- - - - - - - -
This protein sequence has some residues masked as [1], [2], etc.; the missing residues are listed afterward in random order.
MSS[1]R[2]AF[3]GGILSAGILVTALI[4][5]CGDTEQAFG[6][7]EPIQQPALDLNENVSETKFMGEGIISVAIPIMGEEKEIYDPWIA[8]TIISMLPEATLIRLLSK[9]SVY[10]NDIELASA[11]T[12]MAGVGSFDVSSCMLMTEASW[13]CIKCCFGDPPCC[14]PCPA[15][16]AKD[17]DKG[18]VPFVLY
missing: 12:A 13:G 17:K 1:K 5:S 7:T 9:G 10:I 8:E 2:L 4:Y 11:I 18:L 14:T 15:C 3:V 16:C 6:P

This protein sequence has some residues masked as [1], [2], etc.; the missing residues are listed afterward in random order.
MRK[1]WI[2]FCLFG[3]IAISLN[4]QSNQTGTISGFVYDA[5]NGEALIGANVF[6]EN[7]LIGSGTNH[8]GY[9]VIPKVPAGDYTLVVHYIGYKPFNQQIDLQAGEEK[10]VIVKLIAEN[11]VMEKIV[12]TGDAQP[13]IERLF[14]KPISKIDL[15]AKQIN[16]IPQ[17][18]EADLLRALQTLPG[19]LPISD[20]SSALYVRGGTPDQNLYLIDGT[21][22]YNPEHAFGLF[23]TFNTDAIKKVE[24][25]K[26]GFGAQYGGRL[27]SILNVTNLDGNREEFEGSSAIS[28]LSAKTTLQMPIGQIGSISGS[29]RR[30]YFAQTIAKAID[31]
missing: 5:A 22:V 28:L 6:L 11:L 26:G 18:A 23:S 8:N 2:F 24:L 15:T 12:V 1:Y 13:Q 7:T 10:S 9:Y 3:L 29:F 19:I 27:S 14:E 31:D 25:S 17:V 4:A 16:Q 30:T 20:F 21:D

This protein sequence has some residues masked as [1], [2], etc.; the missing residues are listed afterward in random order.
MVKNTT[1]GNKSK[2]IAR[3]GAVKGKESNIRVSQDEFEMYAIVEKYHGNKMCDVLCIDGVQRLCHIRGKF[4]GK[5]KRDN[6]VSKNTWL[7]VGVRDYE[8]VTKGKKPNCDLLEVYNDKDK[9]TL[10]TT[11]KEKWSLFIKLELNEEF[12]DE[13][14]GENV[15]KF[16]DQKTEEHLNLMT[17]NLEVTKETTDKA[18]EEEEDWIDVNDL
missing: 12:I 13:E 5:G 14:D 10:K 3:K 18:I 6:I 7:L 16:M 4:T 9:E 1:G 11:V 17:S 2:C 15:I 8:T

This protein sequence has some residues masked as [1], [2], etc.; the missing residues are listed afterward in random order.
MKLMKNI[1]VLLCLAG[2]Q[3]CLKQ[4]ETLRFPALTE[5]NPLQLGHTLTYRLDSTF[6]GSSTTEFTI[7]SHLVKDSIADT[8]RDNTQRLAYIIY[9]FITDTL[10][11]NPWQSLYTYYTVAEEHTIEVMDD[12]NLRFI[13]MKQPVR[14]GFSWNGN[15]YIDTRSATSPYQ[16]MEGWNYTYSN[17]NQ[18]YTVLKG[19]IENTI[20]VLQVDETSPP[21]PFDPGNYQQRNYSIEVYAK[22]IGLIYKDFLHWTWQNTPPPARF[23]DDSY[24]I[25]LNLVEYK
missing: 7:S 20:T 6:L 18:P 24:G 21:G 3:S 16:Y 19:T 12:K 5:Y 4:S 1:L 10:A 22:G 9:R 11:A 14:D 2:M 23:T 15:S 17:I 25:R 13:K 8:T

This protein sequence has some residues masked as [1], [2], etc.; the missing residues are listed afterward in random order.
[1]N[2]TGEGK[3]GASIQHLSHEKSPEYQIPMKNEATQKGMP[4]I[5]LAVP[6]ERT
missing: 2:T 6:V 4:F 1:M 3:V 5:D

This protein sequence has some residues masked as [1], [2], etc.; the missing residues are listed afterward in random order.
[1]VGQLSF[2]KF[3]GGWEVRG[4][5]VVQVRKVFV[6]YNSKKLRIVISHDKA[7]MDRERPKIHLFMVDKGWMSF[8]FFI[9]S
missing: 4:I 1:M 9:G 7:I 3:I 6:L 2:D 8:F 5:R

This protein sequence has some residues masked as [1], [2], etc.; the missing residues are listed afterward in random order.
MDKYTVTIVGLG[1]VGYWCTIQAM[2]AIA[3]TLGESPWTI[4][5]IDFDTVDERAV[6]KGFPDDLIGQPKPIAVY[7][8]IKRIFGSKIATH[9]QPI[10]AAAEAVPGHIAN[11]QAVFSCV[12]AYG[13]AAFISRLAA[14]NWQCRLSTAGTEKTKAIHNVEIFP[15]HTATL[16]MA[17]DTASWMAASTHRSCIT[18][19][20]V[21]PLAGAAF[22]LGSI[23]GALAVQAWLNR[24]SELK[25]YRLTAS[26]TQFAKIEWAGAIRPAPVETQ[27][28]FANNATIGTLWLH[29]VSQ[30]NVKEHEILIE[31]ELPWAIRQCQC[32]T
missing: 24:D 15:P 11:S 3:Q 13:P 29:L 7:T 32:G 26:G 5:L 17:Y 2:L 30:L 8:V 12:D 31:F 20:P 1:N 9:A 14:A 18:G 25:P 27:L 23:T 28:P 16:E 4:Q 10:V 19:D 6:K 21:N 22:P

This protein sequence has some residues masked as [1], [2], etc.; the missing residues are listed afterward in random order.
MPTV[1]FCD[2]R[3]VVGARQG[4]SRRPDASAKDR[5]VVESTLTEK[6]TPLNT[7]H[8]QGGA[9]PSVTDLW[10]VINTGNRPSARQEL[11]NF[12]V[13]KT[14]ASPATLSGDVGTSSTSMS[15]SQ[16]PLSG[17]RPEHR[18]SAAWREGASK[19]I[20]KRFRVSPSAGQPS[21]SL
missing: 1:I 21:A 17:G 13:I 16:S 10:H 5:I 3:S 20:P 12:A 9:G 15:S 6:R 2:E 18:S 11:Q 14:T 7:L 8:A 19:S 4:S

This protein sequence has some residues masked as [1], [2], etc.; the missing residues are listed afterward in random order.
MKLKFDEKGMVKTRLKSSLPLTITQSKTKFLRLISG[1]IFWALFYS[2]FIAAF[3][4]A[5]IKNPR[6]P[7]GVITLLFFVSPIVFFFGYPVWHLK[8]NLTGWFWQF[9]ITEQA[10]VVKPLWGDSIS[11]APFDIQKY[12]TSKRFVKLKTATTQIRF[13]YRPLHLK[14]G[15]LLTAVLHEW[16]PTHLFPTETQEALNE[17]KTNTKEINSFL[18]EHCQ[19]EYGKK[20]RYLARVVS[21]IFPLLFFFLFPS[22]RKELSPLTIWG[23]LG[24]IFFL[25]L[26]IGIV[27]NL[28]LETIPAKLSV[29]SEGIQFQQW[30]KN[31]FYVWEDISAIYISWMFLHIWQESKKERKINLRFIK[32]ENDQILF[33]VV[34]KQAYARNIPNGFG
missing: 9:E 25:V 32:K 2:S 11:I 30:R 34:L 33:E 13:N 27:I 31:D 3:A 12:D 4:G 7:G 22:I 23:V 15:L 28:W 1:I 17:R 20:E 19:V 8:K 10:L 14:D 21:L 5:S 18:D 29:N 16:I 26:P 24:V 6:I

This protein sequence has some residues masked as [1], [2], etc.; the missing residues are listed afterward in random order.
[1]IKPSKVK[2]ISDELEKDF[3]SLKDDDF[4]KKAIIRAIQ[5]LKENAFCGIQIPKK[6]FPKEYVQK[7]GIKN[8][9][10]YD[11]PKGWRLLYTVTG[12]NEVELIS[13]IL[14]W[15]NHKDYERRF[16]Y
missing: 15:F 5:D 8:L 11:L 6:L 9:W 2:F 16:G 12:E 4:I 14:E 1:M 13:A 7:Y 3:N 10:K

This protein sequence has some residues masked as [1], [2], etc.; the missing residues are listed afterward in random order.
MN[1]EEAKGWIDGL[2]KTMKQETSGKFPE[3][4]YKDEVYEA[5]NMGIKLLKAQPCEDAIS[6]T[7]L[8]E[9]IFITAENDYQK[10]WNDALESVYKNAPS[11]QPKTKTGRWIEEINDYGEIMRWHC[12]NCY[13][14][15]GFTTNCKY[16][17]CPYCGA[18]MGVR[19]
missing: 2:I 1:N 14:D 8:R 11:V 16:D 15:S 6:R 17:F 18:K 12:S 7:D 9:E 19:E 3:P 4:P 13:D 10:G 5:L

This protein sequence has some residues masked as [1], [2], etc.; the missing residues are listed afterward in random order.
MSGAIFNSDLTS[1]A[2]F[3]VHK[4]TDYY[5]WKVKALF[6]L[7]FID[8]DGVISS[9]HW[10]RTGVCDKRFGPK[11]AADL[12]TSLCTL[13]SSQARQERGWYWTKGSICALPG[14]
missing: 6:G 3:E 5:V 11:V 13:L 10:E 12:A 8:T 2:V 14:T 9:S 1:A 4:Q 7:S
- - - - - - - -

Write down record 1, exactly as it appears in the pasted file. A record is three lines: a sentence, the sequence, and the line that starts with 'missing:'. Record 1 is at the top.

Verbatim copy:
This protein sequence has some residues masked as [1], [2], etc.; the missing residues are listed afterward in random order.
MSS[1]R[2]AF[3]GGILSAGILVTALI[4][5]CGDTEQAFG[6][7]EPIQQPALDLNENVSETKFMGEGIISVAIPIMGEEKEIYDPWIA[8]TIISMLPEATLIRLLSK[9]SVY[10]NDIELASA[11]T[12]MAGVGSFDVSSCMLMTEASW[13]CIKCCFGDPPCC[14]PCPA[15][16]AKD[17]DKG[18]VPFVLY
missing: 12:A 13:G 17:K 1:K 5:S 7:T 9:G 10:I 8:E 2:L 4:Y 11:I 18:L 14:T 15:C 3:V 16:C 6:P